Precision Application and Crop Protection: What’s Your View?
The use of precision application has seen huge growth in recent years as regulatory agencies and consumer demand put pressure on the use of pesticides and as the technology continues to evolve and improve. As adoption grows, AgriBusiness Global wants to better understand how the industry views this growing trend and learn how it might affect change going forward.
Precision agriculture is still in its infancy in many parts of the world. Not surprisingly, the vast majority of companies responding to the “Precision Application and Crop Protection: What’s Your View?’ survey have yet to involve their operations with precision application. Only 26.7% of respondents to the survey work with precision agriculture technology, but more than 82% of the respondents believe precision/variable-rate application of crop protection is positioned for significant growth in the next 12 months. Less than 5% of respondents either disagreed or strongly disagreed with that statement.
As one respondent to the survey said: “Precision applications will be key in the near future to maintain the growing yields, sustainability, and to be prepared for future regulations and social pressure.”
The changes to input application will come by air and ground. More than 86% of respondents think drones/UAVs will have a big impact or some impact on crop application. Even more (92%) say see-and-spray/variable-rate will have a big impact or at least some impact on crop protection application.
“Developing new formulations should be the first step. There are opportunities for formulators here, but we’re just not there as an industry,” says C.S. Liew, Managing Director, Pacific Agriscience Pte Ltd, and AgriBusiness Global Advisory Board member. “It’s kind of a chicken and egg situation because, for drone applications to grow, companies need to create new formulations.”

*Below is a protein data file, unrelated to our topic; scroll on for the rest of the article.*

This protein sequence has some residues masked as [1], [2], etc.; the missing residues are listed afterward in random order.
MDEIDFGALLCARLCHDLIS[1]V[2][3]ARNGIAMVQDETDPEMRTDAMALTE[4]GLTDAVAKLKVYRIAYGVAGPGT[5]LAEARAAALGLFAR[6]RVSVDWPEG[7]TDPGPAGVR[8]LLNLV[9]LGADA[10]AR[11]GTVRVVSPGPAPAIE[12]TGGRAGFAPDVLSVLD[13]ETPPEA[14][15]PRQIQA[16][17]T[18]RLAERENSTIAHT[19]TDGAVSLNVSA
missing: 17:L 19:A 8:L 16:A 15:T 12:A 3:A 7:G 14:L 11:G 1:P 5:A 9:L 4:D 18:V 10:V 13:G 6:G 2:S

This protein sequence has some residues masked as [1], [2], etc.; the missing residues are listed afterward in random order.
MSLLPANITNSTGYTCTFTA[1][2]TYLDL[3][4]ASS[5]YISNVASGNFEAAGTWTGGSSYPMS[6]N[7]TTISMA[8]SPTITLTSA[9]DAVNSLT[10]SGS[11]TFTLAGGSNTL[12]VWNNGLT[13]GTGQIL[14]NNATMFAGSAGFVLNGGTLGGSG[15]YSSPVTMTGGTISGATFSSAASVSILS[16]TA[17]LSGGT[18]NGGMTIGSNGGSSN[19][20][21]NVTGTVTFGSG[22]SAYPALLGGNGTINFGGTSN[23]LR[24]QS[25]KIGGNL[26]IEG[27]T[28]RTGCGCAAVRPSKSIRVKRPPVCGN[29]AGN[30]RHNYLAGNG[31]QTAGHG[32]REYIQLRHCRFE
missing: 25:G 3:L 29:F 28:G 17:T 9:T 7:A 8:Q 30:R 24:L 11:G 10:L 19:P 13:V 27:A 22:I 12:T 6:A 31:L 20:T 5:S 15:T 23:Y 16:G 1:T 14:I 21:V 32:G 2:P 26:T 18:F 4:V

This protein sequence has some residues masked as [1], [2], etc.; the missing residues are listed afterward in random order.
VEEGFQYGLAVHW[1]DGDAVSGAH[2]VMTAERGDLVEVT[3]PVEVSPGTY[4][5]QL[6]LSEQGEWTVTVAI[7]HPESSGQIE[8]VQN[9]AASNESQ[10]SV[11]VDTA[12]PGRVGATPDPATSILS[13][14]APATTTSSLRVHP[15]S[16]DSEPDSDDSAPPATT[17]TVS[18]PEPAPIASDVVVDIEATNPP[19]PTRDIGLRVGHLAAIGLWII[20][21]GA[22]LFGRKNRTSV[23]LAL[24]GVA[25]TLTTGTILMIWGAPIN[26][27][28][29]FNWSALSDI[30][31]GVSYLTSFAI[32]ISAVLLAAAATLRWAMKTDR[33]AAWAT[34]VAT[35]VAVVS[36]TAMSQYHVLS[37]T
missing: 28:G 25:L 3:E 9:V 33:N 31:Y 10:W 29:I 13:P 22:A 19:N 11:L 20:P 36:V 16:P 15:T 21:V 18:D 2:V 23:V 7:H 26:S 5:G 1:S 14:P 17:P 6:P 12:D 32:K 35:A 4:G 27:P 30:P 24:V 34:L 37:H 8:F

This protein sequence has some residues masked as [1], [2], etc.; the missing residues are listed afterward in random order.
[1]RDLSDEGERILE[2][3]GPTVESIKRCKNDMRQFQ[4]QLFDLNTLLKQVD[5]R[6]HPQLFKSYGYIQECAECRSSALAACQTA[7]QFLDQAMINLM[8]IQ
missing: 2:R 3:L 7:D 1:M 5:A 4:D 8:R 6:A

Drones will have the biggest impact in North America, according to the survey, with just over 50% of respondents ranking that region as where drones/UAVs will eventually change the crop input application space. Currently the U.S. is hampered by regulations that require drone operators to have line of sight to their drones as they’re being operated, and products must be labeled for aerial application. Large-acre crops also put limitations on technology that has limited battery life and payload.
The rules are less strict in China/East Asia, which ranked fourth on the list of regions where drones/UAVs will have the biggest impact. China/East Asia fell behind Western Europe and South America.
There are other factors that will vary the rate of drone application around the world.
“Countries that have highly regulated markets, their regulatory authorities will need additional data generated for all product registrations to allow for the high variance of applications rates and methods with emerging precision application technology equipment and techniques,” said one survey respondent. “This would hamper any early adoption due to both costs and time to generate data.”
Ground-based solutions followed a similar pattern to the aerial solution, with North America, Western Europe, and South America taking the top three spots where these solutions will have the biggest impact. China/East Asia slipped to the fifth spot behind Eastern Europe.
It’s not just regulatory pressure driving the growth of precision application, not the least of which are the challenges surrounding glyphosate. Regulations restricting its use and growing weed resistance are helping to push interest in precision/variable-rate application of crop protection. According to the survey, 49% said the challenges of glyphosate are very much driving changes.
For the changes to take hold across the industry, this new technology needs to be embraced throughout the supply chain.